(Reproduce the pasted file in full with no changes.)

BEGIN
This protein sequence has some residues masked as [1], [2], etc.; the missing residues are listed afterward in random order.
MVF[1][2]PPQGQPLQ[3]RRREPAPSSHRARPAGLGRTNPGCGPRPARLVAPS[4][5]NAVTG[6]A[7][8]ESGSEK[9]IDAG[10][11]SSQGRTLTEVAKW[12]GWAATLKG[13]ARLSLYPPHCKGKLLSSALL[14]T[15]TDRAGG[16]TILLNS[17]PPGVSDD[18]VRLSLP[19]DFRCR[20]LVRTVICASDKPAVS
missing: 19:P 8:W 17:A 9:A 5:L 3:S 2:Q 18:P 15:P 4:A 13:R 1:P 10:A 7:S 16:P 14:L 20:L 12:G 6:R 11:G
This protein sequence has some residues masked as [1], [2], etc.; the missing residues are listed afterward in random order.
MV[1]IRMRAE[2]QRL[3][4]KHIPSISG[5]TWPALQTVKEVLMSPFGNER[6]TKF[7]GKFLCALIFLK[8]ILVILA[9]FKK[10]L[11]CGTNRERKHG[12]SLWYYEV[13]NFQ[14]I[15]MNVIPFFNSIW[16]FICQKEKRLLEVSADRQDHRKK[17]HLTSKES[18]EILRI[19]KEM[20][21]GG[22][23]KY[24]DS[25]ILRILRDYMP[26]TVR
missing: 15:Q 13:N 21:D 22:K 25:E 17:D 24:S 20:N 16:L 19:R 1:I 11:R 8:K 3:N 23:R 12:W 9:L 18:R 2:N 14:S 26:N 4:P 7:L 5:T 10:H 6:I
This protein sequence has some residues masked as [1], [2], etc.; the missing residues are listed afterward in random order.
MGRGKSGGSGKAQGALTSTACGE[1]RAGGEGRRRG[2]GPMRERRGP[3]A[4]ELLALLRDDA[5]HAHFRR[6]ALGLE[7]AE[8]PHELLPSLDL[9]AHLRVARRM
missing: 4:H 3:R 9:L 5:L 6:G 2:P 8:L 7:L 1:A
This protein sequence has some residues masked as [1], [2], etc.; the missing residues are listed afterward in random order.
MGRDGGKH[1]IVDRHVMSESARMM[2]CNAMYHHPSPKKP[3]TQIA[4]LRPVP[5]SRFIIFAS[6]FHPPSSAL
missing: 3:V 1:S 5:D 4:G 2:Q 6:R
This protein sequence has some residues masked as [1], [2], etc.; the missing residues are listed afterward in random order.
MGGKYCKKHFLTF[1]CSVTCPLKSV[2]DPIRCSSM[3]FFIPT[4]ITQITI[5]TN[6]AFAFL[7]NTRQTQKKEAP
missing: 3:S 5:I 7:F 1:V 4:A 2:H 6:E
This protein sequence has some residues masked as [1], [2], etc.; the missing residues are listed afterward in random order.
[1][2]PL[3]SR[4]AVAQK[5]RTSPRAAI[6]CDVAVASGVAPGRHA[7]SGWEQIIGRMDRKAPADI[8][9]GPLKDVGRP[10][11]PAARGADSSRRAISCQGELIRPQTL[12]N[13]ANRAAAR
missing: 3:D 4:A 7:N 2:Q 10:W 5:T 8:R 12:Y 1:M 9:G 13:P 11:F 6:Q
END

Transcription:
This protein sequence has some residues masked as [1], [2], etc.; the missing residues are listed afterward in random order.
MVF[1][2]PPQGQPLQ[3]RRREPAPSSHRARPAGLGRTNPGCGPRPARLVAPS[4][5]NAVTG[6]A[7][8]ESGSEK[9]IDAG[10][11]SSQGRTLTEVAKW[12]GWAATLKG[13]ARLSLYPPHCKGKLLSSALL[14]T[15]TDRAGG[16]TILLNS[17]PPGVSDD[18]VRLSLP[19]DFRCR[20]LVRTVICASDKPAVS
missing: 19:P 8:W 17:A 9:A 5:L 3:S 2:Q 18:P 15:P 4:A 13:R 1:P 10:A 7:S 16:P 14:L 20:L 12:G 6:R 11:G
This protein sequence has some residues masked as [1], [2], etc.; the missing residues are listed afterward in random order.
MV[1]IRMRAE[2]QRL[3][4]KHIPSISG[5]TWPALQTVKEVLMSPFGNER[6]TKF[7]GKFLCALIFLK[8]ILVILA[9]FKK[10]L[11]CGTNRERKHG[12]SLWYYEV[13]NFQ[14]I[15]MNVIPFFNSIW[16]FICQKEKRLLEVSADRQDHRKK[17]HLTSKES[18]EILRI[19]KEM[20][21]GG[22][23]KY[24]DS[25]ILRILRDYMP[26]TVR
missing: 15:Q 13:N 21:D 22:K 25:E 17:D 24:S 20:N 16:L 19:R 1:I 11:R 8:K 3:N 23:R 12:W 9:L 18:R 2:N 14:S 26:N 4:P 7:L 5:T 10:H 6:I
This protein sequence has some residues masked as [1], [2], etc.; the missing residues are listed afterward in random order.
MGRGKSGGSGKAQGALTSTACGE[1]RAGGEGRRRG[2]GPMRERRGP[3]A[4]ELLALLRDDA[5]HAHFRR[6]ALGLE[7]AE[8]PHELLPSLDL[9]AHLRVARRM
missing: 4:H 3:R 9:L 5:L 6:G 2:P 8:L 7:L 1:A
This protein sequence has some residues masked as [1], [2], etc.; the missing residues are listed afterward in random order.
MGRDGGKH[1]IVDRHVMSESARMM[2]CNAMYHHPSPKKP[3]TQIA[4]LRPVP[5]SRFIIFAS[6]FHPPSSAL
missing: 3:V 1:S 5:D 4:G 2:Q 6:R
This protein sequence has some residues masked as [1], [2], etc.; the missing residues are listed afterward in random order.
MGGKYCKKHFLTF[1]CSVTCPLKSV[2]DPIRCSSM[3]FFIPT[4]ITQITI[5]TN[6]AFAFL[7]NTRQTQKKEAP
missing: 3:S 5:I 7:F 1:V 4:A 2:H 6:E
This protein sequence has some residues masked as [1], [2], etc.; the missing residues are listed afterward in random order.
[1][2]PL[3]SR[4]AVAQK[5]RTSPRAAI[6]CDVAVASGVAPGRHA[7]SGWEQIIGRMDRKAPADI[8][9]GPLKDVGRP[10][11]PAARGADSSRRAISCQGELIRPQTL[12]N[13]ANRAAAR
missing: 3:D 4:A 7:N 2:Q 10:W 5:T 8:R 12:Y 1:M 9:G 13:P 11:F 6:Q